China forms new economic team as President Xi kicks off second term
China forms new economic team as President Xi kicks off second term
The endorsement of Liu He as a vice premier by the country’s largely rubber-stamp parliament also comes as the US presses China to cut its trade surplus by $100 billion. Harvard-educated Liu, 66, was the most prominent envoy to visit Washington recently to prevent the outbreak of a trade war.
While most of the personnel changes on the government’s economic team were widely anticipated, the choice of Yi Gang as the new head of the People’s Bank of China (PBOC) was unexpected.
Yi had been a vice governor of PBOC and a protege of outgoing chief Zhou Xiaochuan. His appointment was seen as pointing to continuity in monetary policy even as one of the world’s biggest central banks was gaining considerable new regulatory powers.
Yi will have a weighty first test — the US Federal Reserve is expected to raise interest rates on March 21, a day after China’s annual parliament ends, and markets are keen to see if the PBOC follows with a modest move of its own.
The head of a newly merged banking and insurance regulator is also expected to be announced soon. Reform-minded Guo Shuqing, 61, the current chair of the China Banking Regulatory Commission, is viewed as the leading candidate.
Liu He is expected to help improve supervision and coordination among regulators and the central bank to fend off financial risks, as head of the cabinet-level Financial Stability and Development Commission (FSDC).
That would put Liu on a similar standing with former economic tsar Zhu Rongji, known for his tough handling of hyperinflation and the economic chaos in the 1990s.
Zhu held both the posts of vice premier and central bank governor simultaneously from 1993 to 1995, and went on to become China’s premier in 1998-2003.
As Xi begins his second five-year term as president, Beijing is streamlining regulators and ministries to reduce inefficiencies while expanding the remit of others such as the central bank to boost their policymaking powers.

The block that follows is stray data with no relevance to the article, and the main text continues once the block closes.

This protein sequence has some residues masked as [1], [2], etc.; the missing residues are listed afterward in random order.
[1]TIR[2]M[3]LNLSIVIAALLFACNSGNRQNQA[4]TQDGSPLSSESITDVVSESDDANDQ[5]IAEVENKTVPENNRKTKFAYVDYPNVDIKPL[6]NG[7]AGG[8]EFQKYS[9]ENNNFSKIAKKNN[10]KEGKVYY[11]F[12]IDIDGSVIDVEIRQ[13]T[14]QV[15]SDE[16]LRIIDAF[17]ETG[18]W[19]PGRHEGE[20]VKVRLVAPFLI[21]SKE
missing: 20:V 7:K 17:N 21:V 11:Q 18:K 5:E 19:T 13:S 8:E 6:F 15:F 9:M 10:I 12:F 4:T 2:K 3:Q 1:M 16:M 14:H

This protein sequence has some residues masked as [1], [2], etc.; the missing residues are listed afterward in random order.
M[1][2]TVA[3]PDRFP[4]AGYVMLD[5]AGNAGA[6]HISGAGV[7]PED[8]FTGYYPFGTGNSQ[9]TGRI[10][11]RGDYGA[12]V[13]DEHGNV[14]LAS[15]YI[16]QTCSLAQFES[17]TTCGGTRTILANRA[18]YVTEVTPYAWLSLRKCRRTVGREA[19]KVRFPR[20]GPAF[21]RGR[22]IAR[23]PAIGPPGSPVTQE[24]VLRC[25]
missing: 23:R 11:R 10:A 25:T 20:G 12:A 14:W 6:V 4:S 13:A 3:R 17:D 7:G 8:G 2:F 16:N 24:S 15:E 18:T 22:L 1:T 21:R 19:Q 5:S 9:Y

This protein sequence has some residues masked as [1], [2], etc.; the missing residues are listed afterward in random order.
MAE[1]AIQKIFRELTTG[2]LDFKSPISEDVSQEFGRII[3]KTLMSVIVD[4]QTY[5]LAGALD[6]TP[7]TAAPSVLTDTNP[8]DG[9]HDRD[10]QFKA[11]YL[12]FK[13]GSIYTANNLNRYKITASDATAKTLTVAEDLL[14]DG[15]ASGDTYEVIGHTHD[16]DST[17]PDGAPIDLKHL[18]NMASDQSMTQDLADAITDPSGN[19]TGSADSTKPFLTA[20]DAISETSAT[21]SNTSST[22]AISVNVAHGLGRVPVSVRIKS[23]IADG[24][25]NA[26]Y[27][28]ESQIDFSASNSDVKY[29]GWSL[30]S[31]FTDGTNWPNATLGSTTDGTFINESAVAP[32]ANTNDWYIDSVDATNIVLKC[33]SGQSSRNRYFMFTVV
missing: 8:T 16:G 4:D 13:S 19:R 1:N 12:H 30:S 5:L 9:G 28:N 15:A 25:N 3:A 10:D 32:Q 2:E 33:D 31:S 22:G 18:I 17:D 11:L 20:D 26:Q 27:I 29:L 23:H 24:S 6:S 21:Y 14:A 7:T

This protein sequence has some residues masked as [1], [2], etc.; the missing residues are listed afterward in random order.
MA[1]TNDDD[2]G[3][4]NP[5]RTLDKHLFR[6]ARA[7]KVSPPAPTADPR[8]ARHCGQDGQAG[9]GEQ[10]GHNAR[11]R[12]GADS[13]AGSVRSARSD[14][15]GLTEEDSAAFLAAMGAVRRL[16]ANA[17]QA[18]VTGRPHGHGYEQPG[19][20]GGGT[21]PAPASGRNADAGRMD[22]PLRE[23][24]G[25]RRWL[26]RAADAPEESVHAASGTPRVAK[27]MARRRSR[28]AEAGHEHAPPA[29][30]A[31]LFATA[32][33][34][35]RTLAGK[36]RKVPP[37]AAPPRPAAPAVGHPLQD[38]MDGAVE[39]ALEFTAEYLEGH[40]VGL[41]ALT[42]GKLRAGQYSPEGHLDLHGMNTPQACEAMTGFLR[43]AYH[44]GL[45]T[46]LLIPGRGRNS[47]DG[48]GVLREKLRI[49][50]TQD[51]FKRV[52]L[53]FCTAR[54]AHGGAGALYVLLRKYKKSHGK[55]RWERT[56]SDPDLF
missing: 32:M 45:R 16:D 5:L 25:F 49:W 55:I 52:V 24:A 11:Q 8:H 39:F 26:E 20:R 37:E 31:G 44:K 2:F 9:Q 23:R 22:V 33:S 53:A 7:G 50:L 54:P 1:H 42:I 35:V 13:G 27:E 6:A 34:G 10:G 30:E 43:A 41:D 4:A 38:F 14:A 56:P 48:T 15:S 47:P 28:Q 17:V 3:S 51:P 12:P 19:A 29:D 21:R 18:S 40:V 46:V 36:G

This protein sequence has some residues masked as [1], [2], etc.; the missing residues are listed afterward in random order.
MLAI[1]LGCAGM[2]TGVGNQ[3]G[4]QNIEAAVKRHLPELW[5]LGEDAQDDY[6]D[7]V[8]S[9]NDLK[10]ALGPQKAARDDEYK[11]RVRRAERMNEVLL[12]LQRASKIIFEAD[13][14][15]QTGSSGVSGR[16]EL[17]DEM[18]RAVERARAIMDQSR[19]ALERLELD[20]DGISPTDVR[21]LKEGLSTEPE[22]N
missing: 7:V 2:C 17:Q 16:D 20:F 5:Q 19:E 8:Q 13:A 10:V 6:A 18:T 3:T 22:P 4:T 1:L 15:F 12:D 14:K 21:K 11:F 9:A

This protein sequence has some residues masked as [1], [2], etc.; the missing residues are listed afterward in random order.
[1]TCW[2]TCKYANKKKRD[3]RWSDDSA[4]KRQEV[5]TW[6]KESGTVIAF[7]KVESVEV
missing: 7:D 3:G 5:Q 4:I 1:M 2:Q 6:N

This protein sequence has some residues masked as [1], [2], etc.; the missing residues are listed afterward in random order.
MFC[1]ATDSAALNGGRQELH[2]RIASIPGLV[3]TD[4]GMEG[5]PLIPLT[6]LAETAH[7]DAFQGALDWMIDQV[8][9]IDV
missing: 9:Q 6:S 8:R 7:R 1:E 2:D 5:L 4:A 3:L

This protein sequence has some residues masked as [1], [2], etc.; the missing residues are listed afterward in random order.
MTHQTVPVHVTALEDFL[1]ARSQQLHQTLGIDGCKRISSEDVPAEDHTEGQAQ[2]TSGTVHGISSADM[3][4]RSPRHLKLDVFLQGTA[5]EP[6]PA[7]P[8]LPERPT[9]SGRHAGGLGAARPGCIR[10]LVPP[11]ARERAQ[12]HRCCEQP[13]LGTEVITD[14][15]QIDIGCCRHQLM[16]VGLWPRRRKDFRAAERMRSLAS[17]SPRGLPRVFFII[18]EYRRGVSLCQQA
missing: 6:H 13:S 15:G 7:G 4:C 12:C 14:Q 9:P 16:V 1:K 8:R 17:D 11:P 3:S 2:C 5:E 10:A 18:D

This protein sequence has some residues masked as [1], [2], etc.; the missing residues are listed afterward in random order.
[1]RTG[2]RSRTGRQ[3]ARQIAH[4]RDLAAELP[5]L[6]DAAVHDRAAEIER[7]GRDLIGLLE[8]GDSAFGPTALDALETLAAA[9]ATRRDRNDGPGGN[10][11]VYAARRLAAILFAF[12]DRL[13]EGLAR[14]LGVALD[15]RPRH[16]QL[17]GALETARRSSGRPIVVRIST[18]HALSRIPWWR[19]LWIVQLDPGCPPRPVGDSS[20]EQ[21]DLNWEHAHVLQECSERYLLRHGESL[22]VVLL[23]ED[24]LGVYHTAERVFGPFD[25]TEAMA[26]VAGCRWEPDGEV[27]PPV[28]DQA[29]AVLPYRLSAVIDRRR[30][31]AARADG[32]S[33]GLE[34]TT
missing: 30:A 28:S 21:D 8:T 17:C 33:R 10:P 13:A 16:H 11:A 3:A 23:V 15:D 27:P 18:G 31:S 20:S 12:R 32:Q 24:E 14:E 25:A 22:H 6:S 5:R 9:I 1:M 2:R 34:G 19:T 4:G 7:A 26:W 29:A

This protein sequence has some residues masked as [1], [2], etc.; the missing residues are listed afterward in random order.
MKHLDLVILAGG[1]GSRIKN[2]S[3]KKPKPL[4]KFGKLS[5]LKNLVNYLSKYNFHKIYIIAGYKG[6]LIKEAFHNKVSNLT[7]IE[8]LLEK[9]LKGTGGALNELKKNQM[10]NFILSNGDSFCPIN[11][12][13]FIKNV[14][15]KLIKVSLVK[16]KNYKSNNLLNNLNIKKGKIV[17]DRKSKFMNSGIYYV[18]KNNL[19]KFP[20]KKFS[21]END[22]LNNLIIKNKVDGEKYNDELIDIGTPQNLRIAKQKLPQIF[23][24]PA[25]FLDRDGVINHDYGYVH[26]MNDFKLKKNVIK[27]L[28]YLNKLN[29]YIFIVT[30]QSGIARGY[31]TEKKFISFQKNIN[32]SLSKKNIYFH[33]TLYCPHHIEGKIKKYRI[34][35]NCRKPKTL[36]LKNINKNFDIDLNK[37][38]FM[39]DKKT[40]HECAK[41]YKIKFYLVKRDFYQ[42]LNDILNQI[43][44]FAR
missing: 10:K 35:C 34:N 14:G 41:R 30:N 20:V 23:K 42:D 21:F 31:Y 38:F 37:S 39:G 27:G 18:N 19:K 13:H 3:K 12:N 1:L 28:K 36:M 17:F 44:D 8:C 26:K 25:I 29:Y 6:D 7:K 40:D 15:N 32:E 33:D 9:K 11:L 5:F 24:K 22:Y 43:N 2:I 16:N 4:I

Xi has also promoted top graft-buster Wang Qishan, a major ally, to the post of vice president.
“China’s ministries are giant, nationwide silos and fiefdoms that never talk to one another,” Cliff Tan, east Asian head of global markets research at Bank of Tokyo-Mitsubishi UFJ, said in a note.
“Hence, in order to accomplish anything major, the command must come from the top down. Only they can get ministries to work together.”
Liu has a deep understanding of the country’s economic issues, and was elected last October into the 25-member Politburo, the second-highest tier in Beijing’s political power structure after the seven-member Politburo Standing Committee.
Liu won a top Chinese economics study award in 2015 for his research on the global financial crisis, and is widely seen as masterminding Xi’s supply-side reforms which are cutting excess factory capacity and pivoting the economy away from low-value industries.
Liu, who speaks fluent English, gained a master’s degree in public administration at Harvard’s Kennedy School of Government in 1995.
He had been the head of the General Office of the ruling Communist Party’s Central Leading Group for Financial and Economic Affairs and a vice minister of the National Development and Reform Commission (NDRC) — China’s top economic planner.
US-educated Yi Gang, 60, had been vice PBOC governor since 2008. He was seen as instrumental in steering monetary and currency policy, including the landmark devaluation of the yuan in 2015 and more recently a tightening in capital controls.